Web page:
Gorbachev, by Zhores A. Medvedev. New York: W. W. Norton & Co. 272 pp. $15.95. Perhaps no leader of the Soviet Union ever came to power with greater attention focused on him than did Mikhail Gorbachev. There was a widespread feeling both within and without the Soviet Union that the country was ripe for a new type of leader, one who was more attuned to the age, better able to carry out the extensive reforms required, and who would make a more favorable impression abroad. At many points, the new general secretary of the Communist Party of the Soviet Union seemed to admirably fill this bill. True, there has been some slight fading of the earlier favorable impression. The failure on Mr. Gorbachev's part so far to make truly substantive changes in Russia, his lack of social and political liberalism, and his government's bad showing during the Chernobyl nuclear disaster have begun to tarnish his image.
If the author of his biography is correct, that image will be further tarnished in the years ahead. Not that Medvedev, author of a number of books on the Soviet Union and himself a former Soviet scientist, does not believe that Gorbachev was the right choice or that the general secretary is not a man of very considerable ability and determination. Rather, the author contends that what we have so far seen of Gorbachev as general secretary and what we know of his earlier career indicates that, like his predecessors and those in power around him, Gorbachev does not actually grasp what must be done in Russia and is determined to plow the same largely unsuccessful furrows as in the past.
It is no secret to anyone familiar with the Soviet Union that that country has been for some time in serious decline. Life expectancy has fallen. The diet has deteriorated. Soviet industry continues to turn out goods which not even other Marxist lands wish to purchase. Russia must beg, borrow, steal, or buy scientific innovation abroad. And Soviet agriculture continues to be a disgrace. Drastic reforms are needed. The system remains both stultifyingly top-heavy and crippled by excessive central direction. Yet, Medvedev tells us, neither Gorbachev's actions nor his speeches thus far indicate that he has any realistic recognition of these facts. Indeed, during the eight years or so that Gorbachev held top responsibility for Soviet agriculture, that sector of the economy not only performed poorly but benefited from no far-reaching reforms. So far as can be judged on performance to date, the new Soviet leader is a faithful and convinced child of a system which has become increasingly inoperable when compared with that of the Western democracies.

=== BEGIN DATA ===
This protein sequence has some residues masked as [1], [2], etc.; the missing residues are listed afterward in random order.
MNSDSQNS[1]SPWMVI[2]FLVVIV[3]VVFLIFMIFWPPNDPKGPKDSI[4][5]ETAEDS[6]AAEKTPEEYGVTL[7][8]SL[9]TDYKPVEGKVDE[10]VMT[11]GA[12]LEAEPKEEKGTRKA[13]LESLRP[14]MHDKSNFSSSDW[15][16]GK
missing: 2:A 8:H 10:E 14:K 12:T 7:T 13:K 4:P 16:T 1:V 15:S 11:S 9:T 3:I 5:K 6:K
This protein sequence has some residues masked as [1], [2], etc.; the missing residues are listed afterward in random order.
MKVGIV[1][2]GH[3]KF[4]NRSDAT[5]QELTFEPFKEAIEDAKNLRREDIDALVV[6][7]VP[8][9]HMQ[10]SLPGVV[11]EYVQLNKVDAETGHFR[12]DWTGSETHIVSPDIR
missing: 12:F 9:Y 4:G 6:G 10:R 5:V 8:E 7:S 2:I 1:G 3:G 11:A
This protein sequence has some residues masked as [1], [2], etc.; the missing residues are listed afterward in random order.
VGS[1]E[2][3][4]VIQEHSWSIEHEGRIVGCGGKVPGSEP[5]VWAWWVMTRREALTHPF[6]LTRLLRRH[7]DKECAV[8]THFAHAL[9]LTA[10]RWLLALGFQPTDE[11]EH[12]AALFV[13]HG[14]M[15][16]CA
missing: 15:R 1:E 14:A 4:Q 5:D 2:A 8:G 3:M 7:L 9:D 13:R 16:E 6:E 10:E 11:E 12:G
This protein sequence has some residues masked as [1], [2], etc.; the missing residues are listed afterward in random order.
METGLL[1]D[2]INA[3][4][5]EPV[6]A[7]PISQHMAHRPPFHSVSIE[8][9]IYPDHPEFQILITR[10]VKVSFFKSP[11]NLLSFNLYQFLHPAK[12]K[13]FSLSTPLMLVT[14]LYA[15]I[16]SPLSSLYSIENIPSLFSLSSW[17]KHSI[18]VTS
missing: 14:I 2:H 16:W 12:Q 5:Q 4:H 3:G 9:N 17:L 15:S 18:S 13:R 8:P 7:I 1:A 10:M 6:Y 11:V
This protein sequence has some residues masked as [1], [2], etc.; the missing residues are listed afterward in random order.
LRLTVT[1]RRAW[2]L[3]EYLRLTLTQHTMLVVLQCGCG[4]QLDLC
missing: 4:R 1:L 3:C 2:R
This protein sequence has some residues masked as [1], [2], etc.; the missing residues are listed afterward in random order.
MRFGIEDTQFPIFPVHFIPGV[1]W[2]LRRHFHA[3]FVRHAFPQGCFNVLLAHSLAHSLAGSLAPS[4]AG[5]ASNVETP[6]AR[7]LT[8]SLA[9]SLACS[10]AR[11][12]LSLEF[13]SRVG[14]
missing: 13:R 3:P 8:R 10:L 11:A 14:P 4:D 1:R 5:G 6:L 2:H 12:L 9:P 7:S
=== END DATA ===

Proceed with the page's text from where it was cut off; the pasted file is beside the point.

On the other hand, Medvedev believes that there is at least one major benefit to be derived from the new man at the top. He finds that Gorbachev's new Party Program indicates that ``there will be less ideological expansion of the USSR in the future,'' primarily because of the heavy demands at home and the great drain of supporting a number of Marxist nations which are almost economic basket-cases: Ethiopia, Angola, Nicaragua, Cuba, Mozambique, Vietnam, and the rest.
But less expansionism abroad does not mean more liberalization at home. While seeking economic growth, Gorbachev has not recognized that this cannot truly come without a relaxation of restraints. Furthermore, Gorbachev had been in power only four months when, in fact, Soviet anti-Zionist (for which read ``anti-semitic'') propaganda increased. While it is unquestionable that Gorbachev is more adept than any Soviet leader since Nikita Khrushchev at catching the non-Russian eye, both Russia and the world will soon begin to expect more than this. Despite these judgments, this is not an unfriendly biography. It is an excellently hard-headed one.